The sentence that will set tongues a-wagging: "Mrs. Edwards, her husband's closest and most trusted adviser, has made it clear that she favors Mrs. Clinton; aides said she had recently tried to persuade Mr. Edwards to do the same," Bosman writes.
And polling helps provide some of the raw materials for that Clinton frame: "Hillary Rodham Clinton now leads John McCain by 9 points in a head-to-head presidential matchup, according to an Associated Press-Ipsos poll that bolsters her argument that she is more electable than Democratic rival Barack Obama," AP's Liz Sidoti writes. "Obama and Republican McCain are running about even."
Rep. Tom Cole, chairman of the National Republican Congressional Committee, may be playing a game here, but Camp Clinton will take the quote: "I think he is the weaker [Democratic] candidate," Cole, R-Okla., told reporters Monday.
From Obama's perspective, it's hard to imagine a worse star turn for Wright, who chose not just to go on a publicity blitz, but to add to the considerable YouTube library that may -- along with an astonishing selfishness -- constitute his lasting legacy in politics (assuming Obama doesn't take him up on that offer of serving on the ticket).
"Obama's controversial former pastor was defiant as he spoke to a room packed with non-journalistic supporters, defending himself, dismissing Obama's criticism of him as mere political expedience, and jokingly offering himself as a vice presidential prospect," ABC's Jake Tapper and Nitya Venkataraman report.
They continue: "He clearly was not doing Obama any favors, not only by reappearing before a ravenous media thus distracting from Obama's attempt to relate better to white working class voters in Indiana and North Carolina, but by implying Obama's condemnation of some of his sermons was not sincere."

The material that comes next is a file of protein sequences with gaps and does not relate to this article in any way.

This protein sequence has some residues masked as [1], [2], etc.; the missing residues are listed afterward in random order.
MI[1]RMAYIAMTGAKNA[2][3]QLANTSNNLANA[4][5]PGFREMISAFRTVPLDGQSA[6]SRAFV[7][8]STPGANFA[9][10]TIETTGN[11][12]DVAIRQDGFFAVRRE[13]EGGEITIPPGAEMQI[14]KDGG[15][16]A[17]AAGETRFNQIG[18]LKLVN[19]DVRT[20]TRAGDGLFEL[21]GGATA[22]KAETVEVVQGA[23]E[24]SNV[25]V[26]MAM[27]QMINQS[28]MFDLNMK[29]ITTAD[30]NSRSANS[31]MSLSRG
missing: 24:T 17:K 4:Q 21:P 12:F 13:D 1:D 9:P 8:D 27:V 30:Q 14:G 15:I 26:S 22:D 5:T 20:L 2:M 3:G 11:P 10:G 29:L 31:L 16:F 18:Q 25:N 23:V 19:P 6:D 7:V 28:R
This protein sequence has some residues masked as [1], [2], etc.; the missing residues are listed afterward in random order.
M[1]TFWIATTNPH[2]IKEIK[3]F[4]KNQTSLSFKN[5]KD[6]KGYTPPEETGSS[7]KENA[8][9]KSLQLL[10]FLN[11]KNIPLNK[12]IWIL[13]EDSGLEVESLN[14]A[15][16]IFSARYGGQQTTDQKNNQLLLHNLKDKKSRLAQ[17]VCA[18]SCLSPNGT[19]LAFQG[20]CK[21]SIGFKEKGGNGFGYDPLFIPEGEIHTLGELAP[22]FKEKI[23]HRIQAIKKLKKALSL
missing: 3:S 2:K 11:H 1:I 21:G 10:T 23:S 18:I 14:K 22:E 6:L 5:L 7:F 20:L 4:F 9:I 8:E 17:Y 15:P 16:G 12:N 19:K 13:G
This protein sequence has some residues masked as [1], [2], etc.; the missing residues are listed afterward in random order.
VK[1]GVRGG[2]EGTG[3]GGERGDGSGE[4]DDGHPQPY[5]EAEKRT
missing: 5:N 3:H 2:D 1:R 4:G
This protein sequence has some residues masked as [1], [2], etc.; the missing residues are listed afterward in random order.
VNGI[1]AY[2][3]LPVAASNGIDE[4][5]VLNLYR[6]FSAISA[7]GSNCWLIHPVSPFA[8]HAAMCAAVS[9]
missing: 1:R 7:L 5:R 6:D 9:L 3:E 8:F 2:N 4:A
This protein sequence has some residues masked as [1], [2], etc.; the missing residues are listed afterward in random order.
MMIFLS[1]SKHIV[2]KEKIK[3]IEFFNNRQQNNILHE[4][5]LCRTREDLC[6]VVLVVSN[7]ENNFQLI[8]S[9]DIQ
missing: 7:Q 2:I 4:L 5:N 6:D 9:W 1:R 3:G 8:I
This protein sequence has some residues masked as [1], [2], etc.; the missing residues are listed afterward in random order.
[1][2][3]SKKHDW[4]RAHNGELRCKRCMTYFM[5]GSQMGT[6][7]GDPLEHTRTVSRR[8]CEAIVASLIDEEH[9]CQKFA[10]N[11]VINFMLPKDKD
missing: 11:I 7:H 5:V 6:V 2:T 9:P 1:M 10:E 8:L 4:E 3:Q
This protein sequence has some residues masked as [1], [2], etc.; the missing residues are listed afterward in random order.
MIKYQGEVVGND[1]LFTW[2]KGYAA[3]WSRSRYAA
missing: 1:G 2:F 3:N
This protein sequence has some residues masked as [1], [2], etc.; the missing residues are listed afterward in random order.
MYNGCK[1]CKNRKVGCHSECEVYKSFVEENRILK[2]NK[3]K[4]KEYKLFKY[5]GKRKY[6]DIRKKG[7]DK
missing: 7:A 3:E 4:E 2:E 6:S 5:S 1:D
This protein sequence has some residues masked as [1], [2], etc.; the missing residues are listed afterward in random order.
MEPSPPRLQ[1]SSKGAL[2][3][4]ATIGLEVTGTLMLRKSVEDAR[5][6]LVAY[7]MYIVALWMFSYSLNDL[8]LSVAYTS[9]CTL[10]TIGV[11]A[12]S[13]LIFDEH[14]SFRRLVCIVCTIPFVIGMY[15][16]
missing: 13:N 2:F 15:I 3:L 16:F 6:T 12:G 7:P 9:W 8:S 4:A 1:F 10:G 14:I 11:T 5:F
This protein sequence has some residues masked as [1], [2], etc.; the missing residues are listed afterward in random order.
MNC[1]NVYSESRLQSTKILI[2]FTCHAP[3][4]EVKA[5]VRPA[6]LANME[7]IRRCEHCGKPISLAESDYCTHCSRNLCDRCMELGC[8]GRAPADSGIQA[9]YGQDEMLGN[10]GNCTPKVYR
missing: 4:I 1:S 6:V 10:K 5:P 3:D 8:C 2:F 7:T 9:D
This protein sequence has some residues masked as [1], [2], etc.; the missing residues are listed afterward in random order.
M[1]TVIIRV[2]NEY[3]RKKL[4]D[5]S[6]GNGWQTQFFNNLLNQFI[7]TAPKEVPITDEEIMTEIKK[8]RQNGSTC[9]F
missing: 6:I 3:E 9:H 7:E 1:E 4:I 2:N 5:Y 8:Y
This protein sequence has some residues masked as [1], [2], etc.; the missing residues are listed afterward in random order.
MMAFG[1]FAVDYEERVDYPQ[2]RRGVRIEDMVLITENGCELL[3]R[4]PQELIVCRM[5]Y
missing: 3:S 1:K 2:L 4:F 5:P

Obama needs a new storyline. "The Wright story presents potential peril for Obama, increasing the urgency for the campaign to shift the focus," Christi Parsons and Mike Dorning write in the Chicago Tribune.
This is punditry Obama could have managed without: "He didn't distance himself," Wright said of Obama, drawing howls of disapproval from Chicago. (And did he need to let the world know that he was praying privately with the Obamas on the day of his presidential announcement?)
No apologies from Wright -- not for suggesting the US is to blame for 9/11, that the government created AIDS to harm black people, or for his close association with Farrakhan.
Wright was "brimming with defiance and in-your-face bravado," per the New York Daily News' Michael Saul: "For Obama, Wright's leap onto the national stage could hardly come at a worse time, a week before the Indiana and North Carolina primaries."
"At a moment when Barack Obama is struggling to win over white voters worried about the economy, a series of public appearances by his former pastor is threatening to revive a tempest over race, patriotism and religion that the Democratic presidential front-runner hoped he had quashed," Peter Nicholas writes in the Los Angeles Times.
Said David Axelrod, understating the case: "I think candor requires me to say it's not ideal."
This at least seems more credible than ever: "He does not speak for me," Obama told reporters Monday in North Carolina, per ABC's Sunlen Miller. "I think certainly what the last three days indicate is that we're not coordinating with him."